Older clients are impressed with Cameron’s expertise, and younger clients are impressed with “having some gray hair in the room; it adds a little gravitas,’’ Downing said of himself.

Although only in its seventh year, CameronDowning does have clients who are the children of clients. Typically, Downing said, a parent dies and the surviving children choose to keep the investments with the firm. Or, a client will ask that a child who needs advice be taken on as a client.

An “appropriate’’ fee is charged clients, such as the children of older clients, who do not meet the firm’s $100,000 asset minimum, Downing said.

Following His Dream

A native of Connecticut, where he graduated from the University of Connecticut with an MBA, Downing began his financial services career in 1997.

“It was something I’d always wanted to do. And then I wanted to go out on my own, and I began with insurance and eventually I made the full transition. I was in my 40s with young children at home, and there were some hectic times. But I do it all over again.’’

Finding his niche accounts for his continuing enthusiasm for what he does.

“My specialty and what I absolutely love is financial planning; I love to get all the documents requested from a client before we have met, and then go through it all: tax returns, everything they have sent, so I can build a composite picture of a client. It’s fun.’’

Downing says CameronDowning, is a “relatively new firm and so we are not huge; we will be some day!’’

He sees the industry’s move toward fiduciary standards as a significant change since he began his career in financial service planning.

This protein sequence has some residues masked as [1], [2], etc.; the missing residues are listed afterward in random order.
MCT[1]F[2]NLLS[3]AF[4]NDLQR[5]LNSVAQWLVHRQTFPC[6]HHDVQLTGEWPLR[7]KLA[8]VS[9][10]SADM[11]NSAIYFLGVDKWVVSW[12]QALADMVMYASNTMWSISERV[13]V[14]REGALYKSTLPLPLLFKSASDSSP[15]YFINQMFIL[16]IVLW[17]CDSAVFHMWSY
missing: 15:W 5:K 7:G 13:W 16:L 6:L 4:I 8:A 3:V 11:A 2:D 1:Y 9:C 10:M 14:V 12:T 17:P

“A client needs to do vetting and the big question should be: ‘How are you compensated?’

“You get what you pay for in life. A client might say to me, “If I’m not paying the other company anything, why are you charging me? This other guy will do my financial planning at no charge.’

“‘Yeah, well, he could be recommending a commission product that may or may not be in your best interest. You need to wonder if the recommendation is truly the best thing for you.’”

A 100-Year-Old Role Model

Living a long and engaged life strikes Downing as the way to go, whether working or not.

“When I first started out, my wife (Joyce Downing) and I had a friend, who began as a client, and who died two years ago. She didn’t quite make it to 101. She was just the most delightful person, always forward-looking and wanting to discuss world events, and to know how we were doing. She’s our role model.’’

Downing and his wife, who have been married 43 years, make regular visits to see their two grandchildren, who live in Fort Myers with one of their two grown daughters. He also is a fan of mystery novels.

“No plans to slow down. I love what I do. No attractive alternatives!’’

“My wife and I have a friend who’s a retired university dean who informs my reading list, so around Christmastime, when I’m asked what I would like, I call this dean and ask him what he’s been reading and he always gives me wonderful suggestions.’’

Among his recent favorites, novels by Ruth Ware, Rose Macaulay and John Irving.

“No plans to slow down. I love what I do. No attractive alternatives!’’ says Downing.

In a four-decade career in journalism, Eleanor O’Sullivan has reviewed many books on best practices for financial advisors, has written for Financial Advisor and the USA Today network, and was movie critic for the Asbury Park Press.